Your Sweet Words, José: Translations from the Portuguese

Eleanor Stanford


We came by truck, my daughter Mila and I. It took one week. We drove through the desert, the women in front in one vehicle and the men following. The coyote said it was better this way.

At the Rio Grande, we got into the rafts. We tossed our bags in, and lay down, and the men pulled us across.

It was one in the afternoon, broad daylight. There were many people crossing at the same time we were. It was both secretive and bizarrely public, the air full of fear and excitement, the muddy water sloshing beneath us, flies buzzing around our ears.

You didn't look at anyone, didn't pretend to know where they came from, or what they had paid to get here.

On the other side, we had to walk for twenty minutes until someone came to pick us up again in a truck. Those twenty minutes were the worst of the entire trip. I wanted to run, but couldn't. Whatever you do, the coyote had told us, don't run.

Mila was nine. She was not a strong child, pale and easily fatigued. I looked back at her, trembling and breathing hard, trying to keeping up. I wanted to carry her, but she was heavy, and I was so tired.

When we first arrived in Philadelphia, I was afraid we wouldn't be able to go outside, go to the store, anything. I imagined immigration lurking everywhere, men with mustaches and big guns, always behind the next corner.

It's not like that, though.

Some days are hard. I think, forget it, I'll just pack up, take the money I've earned and go home.

Some days it's ok, and I think maybe I could stay here and make a life.

I think sometimes of a poem I read in school.

E agora, José? Drummond de Andrade asks the immigrant in his poem.

What now?

The keys to the large empty houses rattle on my ring: keys to other people's lives, their cool hallways, vases of lilies and freesias, enormous subzero refrigerators I wipe down until my reflection wavers in the steel door.


It's been years since I left school. But for some reason this poem stays with me, and surfaces sometimes. Mostly at night, when I've finished the dishes and wait for sleep, picturing my mother back in Minas, shooing the chickens into their pen:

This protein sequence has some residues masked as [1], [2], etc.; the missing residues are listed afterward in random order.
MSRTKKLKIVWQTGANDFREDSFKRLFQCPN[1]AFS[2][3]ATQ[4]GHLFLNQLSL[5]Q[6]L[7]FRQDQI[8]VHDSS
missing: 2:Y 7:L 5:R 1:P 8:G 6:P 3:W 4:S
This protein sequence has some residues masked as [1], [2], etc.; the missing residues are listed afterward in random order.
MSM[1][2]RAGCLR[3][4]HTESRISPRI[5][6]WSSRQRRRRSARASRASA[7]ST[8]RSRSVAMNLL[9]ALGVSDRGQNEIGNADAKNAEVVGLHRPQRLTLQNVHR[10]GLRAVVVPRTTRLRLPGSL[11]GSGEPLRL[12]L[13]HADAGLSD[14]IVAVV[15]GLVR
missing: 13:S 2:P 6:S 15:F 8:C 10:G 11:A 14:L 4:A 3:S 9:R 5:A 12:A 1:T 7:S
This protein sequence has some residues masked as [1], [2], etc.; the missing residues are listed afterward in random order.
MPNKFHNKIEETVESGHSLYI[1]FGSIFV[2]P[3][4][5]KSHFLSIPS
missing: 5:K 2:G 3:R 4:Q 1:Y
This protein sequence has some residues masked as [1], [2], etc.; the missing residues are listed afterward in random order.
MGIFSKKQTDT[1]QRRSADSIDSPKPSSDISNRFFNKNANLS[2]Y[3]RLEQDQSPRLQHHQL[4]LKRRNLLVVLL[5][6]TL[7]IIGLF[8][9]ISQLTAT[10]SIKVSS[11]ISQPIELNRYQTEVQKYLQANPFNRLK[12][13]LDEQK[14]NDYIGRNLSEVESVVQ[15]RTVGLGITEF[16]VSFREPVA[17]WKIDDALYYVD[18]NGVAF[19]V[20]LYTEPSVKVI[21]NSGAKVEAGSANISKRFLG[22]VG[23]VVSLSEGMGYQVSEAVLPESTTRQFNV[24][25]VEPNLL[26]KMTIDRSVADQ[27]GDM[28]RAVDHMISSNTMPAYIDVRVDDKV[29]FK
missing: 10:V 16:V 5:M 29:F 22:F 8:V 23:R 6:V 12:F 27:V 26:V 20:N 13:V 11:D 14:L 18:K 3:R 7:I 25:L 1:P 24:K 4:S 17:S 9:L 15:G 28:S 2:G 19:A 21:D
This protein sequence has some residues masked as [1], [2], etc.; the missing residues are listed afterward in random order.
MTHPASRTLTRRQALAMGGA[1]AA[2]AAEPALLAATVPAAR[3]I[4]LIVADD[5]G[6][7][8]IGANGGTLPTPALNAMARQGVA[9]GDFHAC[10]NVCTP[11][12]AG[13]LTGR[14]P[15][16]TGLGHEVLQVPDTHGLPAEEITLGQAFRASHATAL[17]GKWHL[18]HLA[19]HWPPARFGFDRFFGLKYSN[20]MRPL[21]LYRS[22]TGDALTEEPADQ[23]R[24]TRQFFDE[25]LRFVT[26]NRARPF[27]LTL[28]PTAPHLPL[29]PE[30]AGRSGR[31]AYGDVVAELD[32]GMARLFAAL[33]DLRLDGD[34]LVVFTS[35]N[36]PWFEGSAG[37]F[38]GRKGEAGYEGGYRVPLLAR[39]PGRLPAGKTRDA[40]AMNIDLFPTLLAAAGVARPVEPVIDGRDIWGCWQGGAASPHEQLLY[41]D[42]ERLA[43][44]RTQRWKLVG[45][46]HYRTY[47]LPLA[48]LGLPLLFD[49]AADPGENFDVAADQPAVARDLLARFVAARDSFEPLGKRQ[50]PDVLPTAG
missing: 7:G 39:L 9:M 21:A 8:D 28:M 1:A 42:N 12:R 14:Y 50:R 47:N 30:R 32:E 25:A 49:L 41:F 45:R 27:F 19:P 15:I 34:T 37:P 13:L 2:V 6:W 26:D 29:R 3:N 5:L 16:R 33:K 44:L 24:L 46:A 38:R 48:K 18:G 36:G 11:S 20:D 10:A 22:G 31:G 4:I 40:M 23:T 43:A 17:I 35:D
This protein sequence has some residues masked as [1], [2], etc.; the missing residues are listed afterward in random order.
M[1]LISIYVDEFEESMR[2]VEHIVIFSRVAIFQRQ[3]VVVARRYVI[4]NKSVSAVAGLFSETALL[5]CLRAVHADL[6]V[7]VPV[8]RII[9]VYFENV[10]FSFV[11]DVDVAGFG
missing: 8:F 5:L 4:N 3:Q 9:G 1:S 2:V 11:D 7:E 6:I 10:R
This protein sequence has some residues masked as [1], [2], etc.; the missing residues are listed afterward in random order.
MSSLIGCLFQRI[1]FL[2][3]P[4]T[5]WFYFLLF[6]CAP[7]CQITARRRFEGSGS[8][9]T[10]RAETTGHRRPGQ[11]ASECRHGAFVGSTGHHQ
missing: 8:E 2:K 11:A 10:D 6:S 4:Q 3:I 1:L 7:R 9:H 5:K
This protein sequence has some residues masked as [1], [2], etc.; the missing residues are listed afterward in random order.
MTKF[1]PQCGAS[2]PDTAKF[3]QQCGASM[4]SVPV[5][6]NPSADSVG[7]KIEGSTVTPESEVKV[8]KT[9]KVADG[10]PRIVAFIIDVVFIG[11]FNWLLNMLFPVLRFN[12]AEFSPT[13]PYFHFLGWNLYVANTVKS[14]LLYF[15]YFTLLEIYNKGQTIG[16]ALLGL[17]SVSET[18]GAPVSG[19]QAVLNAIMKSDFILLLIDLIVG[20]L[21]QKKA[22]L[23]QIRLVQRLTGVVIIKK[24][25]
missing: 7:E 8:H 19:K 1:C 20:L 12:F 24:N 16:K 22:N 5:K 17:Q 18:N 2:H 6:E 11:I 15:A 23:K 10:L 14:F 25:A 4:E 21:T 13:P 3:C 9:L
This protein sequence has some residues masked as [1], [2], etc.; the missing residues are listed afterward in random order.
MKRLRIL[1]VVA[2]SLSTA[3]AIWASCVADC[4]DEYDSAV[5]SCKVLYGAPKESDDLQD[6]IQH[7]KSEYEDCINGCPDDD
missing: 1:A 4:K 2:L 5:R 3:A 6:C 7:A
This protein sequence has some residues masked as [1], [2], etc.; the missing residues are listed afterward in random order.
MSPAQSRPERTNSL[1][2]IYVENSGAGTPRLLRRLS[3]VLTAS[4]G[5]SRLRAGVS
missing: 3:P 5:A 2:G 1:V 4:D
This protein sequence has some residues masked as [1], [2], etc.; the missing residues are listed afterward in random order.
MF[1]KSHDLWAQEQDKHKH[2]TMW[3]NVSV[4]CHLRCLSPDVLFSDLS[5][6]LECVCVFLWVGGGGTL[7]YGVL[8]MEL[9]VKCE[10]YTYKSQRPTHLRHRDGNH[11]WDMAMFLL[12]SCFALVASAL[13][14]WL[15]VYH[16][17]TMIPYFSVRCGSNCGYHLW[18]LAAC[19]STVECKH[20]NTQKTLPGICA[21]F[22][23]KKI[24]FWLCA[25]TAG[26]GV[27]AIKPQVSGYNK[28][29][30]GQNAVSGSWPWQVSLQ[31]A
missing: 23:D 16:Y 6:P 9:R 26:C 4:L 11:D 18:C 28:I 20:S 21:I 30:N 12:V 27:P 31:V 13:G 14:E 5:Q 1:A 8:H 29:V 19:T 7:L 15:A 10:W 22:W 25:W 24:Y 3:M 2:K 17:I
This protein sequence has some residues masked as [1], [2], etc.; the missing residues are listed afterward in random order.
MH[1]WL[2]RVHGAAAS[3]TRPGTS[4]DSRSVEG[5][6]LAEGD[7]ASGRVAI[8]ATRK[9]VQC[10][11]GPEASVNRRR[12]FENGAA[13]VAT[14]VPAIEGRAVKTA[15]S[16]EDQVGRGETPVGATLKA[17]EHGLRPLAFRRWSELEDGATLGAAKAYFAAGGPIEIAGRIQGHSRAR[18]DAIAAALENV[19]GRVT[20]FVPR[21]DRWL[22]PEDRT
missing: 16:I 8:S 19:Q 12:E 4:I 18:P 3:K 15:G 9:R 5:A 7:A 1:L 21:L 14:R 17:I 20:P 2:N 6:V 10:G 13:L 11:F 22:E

Alone in the dark

like a wild animal,

without tradition,

without a naked wall

to lean against.


I pull the sheets taut over the corners of the bed. I smooth the tablecloth. I empty the bucket of dirty water in the sink.


In the summer, when Mila has no school, she comes with me. Sometimes she helps, washing the dishes, folding the clean laundry. Sometimes she bring her bathing suit, a sparkly gold bikini, and floats in the swimming pool, her long hair trailing out behind her.

For so long I haven't known what to tell her. Not when she was nine and we were walking under the hot sun, and we couldn't run and we couldn't stop, and we couldn't turn back, either.

Not now, when she is fifteen, and comes home with pages of questions in a language I barely understand.


In his poem, Drummond de Andrade tells José:


You want to die in the sea,

but the sea has dried;

you want to go to Minas,

but Minas is no longer there.


When I finish my last house, I gather my rags and cleaning sprays and mop, my keychain dangling a small Brazilian flag. 

I picture our apartment, locked and empty. The sink spotless, the beds made. Outside, the streets are scarred with trolley tracks. The stores advertise international phone cards and Brahma beer. At the restaurants and car repair shops you don't have to speak English, there are so many new arrivals from Minas and Goiás.  

Immigration's been making raids. The one in Riverside was a disaster. Not as bad here, yet, on this side of the river, but I know plenty who've been sent back, or cut their losses and fled, afraid. Some who've ended up in jail. 

What now, José?

I slip on my shoes, my footprints drying to invisibility on the mopped floor. I fumble for the key, tighten my ponytail, straighten my t-shirt over my hips.

The hinges creak. The screen slams shut. 

No door exists.

José, where to?